Intriguing argument here to the effect that Putin's end of the conflict in Ukraine may be inspired by the work of the late Alexander Solzhenitsyn:
In "Rebuilding Russia," published in the dying days of the U.S.S.R., Solzhenitsyn criticizes the Soviet government's haphazard border policies that he says carved up traditional "Rus." He advocates a "Russian Union" encompassing Ukraine, Belarus, Russia, and the ethnic Russian parts of Kazakhstan,
Solzhenitsyn is confident of the fundamental unity of the Belarusian, Ukrainian, and Russian peoples, three branches that were historically separated by "the Mongol invasion and Polish colonization."
Solzhenitsyn acknowledges the suffering of Ukrainians under the Soviets, but says that is no reason to "hack off Ukraine" and, especially, "those parts that weren't part of old Ukraine...Novorossia or Crimea or Donbas and areas practically to the Caspian Sea." Foreshadowing today's Russian rhetoric, Solzhenitsyn says that, if Ukraine is to be independent, then those regions should be allowed "self-determination."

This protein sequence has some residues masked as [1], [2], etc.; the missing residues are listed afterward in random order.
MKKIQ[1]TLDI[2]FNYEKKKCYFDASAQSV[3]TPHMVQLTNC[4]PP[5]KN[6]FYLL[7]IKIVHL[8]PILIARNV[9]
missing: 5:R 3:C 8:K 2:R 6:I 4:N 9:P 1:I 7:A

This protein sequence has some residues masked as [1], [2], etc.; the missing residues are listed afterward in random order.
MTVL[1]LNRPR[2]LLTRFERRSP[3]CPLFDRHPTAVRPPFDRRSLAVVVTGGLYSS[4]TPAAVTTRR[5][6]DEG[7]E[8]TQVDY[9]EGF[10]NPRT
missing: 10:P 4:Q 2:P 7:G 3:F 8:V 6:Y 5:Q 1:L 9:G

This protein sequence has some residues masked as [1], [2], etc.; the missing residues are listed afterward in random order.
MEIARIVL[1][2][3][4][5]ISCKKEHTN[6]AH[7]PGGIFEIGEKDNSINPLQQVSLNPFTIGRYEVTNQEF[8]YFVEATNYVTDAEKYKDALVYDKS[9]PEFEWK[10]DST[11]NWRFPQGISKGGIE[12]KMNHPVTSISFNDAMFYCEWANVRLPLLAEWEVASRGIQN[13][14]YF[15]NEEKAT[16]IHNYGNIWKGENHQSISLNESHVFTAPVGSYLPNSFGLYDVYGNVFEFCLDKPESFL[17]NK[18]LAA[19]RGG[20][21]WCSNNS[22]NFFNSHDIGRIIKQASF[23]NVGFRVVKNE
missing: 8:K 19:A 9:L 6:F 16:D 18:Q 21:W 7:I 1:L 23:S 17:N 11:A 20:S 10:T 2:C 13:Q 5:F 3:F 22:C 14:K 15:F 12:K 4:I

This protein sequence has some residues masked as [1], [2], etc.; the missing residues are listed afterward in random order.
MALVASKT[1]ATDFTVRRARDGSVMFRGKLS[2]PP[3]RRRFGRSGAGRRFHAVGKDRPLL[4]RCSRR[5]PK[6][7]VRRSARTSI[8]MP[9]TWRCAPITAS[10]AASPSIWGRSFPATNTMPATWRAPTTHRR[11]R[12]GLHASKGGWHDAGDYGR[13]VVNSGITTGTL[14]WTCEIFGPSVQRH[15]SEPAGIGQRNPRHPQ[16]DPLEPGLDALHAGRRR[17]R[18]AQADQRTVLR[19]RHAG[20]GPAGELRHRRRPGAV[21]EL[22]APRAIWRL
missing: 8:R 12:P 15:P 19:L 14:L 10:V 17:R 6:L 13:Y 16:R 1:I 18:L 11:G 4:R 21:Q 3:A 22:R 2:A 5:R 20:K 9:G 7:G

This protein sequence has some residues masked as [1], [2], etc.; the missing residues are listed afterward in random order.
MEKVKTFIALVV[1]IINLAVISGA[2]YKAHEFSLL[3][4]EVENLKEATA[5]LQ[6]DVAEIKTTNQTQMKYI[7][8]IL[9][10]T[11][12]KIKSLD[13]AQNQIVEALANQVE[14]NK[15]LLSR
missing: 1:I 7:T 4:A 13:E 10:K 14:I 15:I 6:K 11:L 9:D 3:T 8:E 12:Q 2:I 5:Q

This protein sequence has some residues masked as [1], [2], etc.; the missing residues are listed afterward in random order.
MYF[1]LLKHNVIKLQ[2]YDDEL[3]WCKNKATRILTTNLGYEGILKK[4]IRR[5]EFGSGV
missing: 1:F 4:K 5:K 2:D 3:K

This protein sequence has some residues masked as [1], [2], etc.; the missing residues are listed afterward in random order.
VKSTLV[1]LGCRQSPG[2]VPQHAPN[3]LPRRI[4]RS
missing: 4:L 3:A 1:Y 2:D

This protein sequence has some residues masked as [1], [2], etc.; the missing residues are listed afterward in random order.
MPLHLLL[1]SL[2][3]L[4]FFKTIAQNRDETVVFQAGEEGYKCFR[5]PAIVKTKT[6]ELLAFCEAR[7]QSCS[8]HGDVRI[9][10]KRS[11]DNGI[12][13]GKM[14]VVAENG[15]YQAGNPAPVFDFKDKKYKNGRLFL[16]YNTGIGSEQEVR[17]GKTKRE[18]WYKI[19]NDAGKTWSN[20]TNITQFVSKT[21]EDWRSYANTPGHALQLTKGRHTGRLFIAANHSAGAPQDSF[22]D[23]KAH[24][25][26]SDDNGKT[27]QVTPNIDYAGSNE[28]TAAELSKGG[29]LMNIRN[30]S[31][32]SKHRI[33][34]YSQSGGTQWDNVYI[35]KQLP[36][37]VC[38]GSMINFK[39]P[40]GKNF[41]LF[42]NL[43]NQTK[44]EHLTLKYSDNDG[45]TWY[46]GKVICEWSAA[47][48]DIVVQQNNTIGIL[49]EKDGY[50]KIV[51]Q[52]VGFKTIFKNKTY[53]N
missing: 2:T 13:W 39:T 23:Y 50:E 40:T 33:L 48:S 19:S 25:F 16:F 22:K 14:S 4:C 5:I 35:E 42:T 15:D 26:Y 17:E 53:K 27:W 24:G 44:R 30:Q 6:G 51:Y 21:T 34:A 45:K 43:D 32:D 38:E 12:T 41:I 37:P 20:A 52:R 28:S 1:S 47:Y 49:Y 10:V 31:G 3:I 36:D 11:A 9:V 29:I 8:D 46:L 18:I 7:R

I still don't think that Putin actually believes in anything, but to the extent a justifying idea becomes necessary, this would certainly do. If he is following this particular playbook, Solzhenitsyn's warning that control of non-Russian peoples dilutes the pure essence of Rus-dom, might indicate the extent of Putin's wider ambitions.
As regards the primal unity of Rus, you can read how that's working out on the ground in Ukraine in this fantastic essay by Keith Gessen from both sides of the war.